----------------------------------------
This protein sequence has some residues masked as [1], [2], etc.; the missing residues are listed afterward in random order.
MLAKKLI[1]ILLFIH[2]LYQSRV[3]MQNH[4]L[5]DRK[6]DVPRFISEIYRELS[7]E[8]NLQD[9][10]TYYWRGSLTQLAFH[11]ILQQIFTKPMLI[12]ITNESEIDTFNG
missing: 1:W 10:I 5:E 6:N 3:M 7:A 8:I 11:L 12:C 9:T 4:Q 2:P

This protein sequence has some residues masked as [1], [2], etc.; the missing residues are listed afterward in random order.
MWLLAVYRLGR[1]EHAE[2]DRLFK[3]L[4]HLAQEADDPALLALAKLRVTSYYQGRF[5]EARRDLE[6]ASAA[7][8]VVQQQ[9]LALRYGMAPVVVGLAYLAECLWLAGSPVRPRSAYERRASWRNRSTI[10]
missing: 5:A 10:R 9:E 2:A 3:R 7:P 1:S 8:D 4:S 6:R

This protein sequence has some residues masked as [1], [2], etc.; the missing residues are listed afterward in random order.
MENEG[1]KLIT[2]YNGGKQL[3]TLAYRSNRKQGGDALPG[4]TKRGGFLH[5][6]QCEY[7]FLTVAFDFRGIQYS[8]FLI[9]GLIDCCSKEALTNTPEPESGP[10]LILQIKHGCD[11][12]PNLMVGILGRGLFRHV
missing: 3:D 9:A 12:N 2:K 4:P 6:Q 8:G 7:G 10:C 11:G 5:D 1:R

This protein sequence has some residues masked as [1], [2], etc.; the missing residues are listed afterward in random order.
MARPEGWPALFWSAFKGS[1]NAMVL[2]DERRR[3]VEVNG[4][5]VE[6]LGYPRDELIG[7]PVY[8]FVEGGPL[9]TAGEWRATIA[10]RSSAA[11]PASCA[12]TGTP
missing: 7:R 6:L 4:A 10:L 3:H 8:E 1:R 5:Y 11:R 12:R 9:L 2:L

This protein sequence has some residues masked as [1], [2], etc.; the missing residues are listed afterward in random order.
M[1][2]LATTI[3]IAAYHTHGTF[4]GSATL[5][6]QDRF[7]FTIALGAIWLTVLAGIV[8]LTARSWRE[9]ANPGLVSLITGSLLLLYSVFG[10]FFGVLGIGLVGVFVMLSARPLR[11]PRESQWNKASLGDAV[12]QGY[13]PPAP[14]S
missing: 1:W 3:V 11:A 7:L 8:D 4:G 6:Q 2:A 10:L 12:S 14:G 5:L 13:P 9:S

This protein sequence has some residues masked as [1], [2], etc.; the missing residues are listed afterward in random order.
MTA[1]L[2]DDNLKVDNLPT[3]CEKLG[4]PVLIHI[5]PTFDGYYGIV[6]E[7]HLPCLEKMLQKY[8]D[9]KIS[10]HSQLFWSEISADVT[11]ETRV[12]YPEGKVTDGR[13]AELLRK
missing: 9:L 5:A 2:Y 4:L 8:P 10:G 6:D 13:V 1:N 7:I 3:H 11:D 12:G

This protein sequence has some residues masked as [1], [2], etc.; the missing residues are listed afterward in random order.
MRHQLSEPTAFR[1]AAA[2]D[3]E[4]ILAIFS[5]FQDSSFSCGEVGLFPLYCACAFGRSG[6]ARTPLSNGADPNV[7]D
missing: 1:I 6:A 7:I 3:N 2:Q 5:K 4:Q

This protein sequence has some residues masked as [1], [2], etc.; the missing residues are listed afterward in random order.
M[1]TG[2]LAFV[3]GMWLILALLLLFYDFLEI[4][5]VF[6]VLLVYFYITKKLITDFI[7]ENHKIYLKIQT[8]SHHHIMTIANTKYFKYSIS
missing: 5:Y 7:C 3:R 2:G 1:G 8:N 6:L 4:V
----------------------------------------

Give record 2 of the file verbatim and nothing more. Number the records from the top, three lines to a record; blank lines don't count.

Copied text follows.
This protein sequence has some residues masked as [1], [2], etc.; the missing residues are listed afterward in random order.
MWLLAVYRLGR[1]EHAE[2]DRLFK[3]L[4]HLAQEADDPALLALAKLRVTSYYQGRF[5]EARRDLE[6]ASAA[7][8]VVQQQ[9]LALRYGMAPVVVGLAYLAECLWLAGSPVRPRSAYERRASWRNRSTI[10]
missing: 5:A 10:R 9:E 2:A 3:R 7:P 1:S 8:D 4:S 6:R